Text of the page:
Writers are normal people.  They’re not super heroes with super writing powers.  They invent stuff and they research stuff and they bring to the front stuff they watched and remembered and enjoyed and twist the tale and deliver excitement.  But they’re normal folk.  So when you bring together 10,000 more normal folk they’re going to have some shared experience, some knowledge, some idea of what is going on, and when they brainstorm – well you should fear their collective awareness.

They will find every hole, they will spot every plot, they will dig deeper than you can imagine, they will invent stuff you love but never thought of yourself.

How on earth are writers ever going to deliver something interesting at the end of a mystery TV series these days?  Is there no hope?

Is Fringe doomed, lost in the shadow of the thousands of fans predicting every episode and digging beneath every mystery?  Did Lost lose it’s way when the fans described every possible explanation for the island there could be?  Do we need to use the approach from Push where our hero works out what to do and then has his mind wiped so no one, not even he, can guess where things will lead?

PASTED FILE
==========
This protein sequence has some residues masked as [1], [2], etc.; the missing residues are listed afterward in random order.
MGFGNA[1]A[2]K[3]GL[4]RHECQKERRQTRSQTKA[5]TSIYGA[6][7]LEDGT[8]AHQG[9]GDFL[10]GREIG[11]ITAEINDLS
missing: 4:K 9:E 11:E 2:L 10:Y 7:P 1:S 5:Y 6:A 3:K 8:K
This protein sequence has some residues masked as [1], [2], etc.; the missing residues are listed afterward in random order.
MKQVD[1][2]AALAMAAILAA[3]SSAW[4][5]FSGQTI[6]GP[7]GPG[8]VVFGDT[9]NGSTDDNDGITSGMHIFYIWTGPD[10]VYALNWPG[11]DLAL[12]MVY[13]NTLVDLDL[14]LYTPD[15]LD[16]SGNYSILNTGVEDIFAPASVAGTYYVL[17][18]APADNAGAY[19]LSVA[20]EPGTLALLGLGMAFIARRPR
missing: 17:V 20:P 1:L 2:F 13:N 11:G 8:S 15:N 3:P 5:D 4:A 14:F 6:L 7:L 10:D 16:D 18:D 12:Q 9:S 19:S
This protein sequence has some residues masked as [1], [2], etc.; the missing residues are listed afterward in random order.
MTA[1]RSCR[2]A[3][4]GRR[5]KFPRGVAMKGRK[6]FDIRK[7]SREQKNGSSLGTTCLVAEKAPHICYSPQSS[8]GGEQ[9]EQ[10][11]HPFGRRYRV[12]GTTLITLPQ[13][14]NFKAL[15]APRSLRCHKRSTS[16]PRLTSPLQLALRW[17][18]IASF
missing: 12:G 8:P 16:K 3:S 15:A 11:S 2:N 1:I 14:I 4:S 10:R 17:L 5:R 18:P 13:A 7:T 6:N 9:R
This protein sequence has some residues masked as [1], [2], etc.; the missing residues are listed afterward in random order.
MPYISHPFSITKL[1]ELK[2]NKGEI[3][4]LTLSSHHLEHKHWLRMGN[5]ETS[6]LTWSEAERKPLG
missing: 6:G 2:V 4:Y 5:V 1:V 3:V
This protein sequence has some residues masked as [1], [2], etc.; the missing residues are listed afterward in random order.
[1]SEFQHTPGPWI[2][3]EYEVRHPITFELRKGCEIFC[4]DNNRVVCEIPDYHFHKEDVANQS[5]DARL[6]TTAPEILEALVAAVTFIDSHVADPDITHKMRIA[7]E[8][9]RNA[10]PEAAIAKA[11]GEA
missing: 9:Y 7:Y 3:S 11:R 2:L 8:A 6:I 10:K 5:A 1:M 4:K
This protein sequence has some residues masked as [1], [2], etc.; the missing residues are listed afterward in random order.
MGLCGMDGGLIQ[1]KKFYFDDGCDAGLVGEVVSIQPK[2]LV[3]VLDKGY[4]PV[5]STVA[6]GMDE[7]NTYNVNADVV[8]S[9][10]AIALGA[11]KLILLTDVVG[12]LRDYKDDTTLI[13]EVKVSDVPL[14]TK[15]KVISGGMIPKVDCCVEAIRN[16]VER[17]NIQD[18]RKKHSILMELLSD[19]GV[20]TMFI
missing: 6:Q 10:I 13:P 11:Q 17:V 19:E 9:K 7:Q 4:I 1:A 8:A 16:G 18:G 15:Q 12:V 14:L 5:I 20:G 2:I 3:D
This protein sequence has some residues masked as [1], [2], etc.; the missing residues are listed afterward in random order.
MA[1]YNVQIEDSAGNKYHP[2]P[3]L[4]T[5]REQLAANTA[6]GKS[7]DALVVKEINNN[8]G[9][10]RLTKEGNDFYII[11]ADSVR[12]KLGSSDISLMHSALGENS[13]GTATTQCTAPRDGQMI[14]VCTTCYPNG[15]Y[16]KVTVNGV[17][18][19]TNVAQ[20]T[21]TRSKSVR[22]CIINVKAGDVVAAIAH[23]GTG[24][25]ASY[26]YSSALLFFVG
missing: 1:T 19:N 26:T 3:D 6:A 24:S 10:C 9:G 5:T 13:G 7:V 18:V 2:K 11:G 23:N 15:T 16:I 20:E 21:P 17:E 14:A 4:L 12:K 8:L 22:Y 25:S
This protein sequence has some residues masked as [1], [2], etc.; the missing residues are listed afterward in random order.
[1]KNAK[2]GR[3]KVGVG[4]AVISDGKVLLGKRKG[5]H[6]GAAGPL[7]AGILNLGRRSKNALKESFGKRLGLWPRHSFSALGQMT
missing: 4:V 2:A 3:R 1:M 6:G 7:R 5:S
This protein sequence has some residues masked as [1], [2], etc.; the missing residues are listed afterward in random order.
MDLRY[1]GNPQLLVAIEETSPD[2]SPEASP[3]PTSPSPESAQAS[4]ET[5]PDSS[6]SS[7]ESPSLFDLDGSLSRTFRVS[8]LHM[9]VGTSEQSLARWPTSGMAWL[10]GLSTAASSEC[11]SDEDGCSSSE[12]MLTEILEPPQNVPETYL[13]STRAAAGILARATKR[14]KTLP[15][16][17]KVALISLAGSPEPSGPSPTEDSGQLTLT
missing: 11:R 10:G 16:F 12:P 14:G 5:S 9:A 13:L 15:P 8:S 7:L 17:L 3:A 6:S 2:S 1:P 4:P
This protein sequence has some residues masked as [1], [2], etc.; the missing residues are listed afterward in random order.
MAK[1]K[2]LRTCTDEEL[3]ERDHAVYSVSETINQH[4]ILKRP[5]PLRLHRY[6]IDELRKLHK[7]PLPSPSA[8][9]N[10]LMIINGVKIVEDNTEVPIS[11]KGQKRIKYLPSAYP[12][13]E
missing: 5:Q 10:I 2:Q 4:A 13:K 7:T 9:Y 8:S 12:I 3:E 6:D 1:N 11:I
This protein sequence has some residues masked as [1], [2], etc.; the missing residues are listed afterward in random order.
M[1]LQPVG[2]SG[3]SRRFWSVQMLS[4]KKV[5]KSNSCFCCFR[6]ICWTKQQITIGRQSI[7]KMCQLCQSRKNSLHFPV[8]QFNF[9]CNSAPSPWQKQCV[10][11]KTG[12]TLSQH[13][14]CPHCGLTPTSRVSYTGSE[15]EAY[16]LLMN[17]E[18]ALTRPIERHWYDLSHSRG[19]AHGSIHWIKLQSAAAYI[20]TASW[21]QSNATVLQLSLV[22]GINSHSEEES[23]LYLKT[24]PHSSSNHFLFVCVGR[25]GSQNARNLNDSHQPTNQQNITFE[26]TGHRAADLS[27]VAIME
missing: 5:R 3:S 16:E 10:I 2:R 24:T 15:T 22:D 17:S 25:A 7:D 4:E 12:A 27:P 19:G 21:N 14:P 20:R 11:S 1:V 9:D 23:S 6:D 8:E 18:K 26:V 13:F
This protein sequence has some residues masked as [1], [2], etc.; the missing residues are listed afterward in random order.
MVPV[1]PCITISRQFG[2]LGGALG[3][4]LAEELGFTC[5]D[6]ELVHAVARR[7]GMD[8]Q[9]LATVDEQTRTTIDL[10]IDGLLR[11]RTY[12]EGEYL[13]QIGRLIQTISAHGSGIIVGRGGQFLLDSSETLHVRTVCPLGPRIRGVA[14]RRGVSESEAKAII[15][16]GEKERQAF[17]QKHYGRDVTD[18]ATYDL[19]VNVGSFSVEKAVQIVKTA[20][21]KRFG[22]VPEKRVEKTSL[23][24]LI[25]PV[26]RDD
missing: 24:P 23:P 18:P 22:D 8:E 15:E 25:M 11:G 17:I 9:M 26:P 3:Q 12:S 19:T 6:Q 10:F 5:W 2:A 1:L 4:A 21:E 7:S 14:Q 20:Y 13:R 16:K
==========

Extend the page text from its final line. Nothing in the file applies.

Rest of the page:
Will we end up with soap opera style TV series in which there is no long running mystery because how can any mystery survive the glare?  Will we have to live on a diet of 1 hour mysteries with no long running story line (and how long will they survive when we’re all wired in and talking to our 10,000 friends while the episode is on air).

I wonder how mystery TV writers with ambitions of long plot arcs will survive in the glare of the Internet and how fans will come to lament the loss of the mystery and the inevitable let down when the predictions from 10,000 fans come true in the final episodes.

The Third One Never Dies

Is this a trope?  I couldn’t find anything obvious on TV Tropes although I didn’t spend a huge amount of time on there.  Here’s the breakdown.  Criminal drama on television, usually in cases of multiple crimes (so serial killers, that kind of thing).  The show starts with either the discovery of some victims, or the killer killing their first victim(s).  Then, the good guys get in on the case, and start investigating it.  Then, the killer strikes again, only this time we see some of the build up.  The good guys work harder.  And then, the killer moves in on their third victim.  But, now the good guys are on their tail, and they rush in and save the day.

Doesn’t always work out that way, sometimes they break the formula, but it’s pretty reliable.  Certainly the case in Criminal Minds, definitely the case in the CSI cross-over piece that they did recently, sometimes the case in Fringe.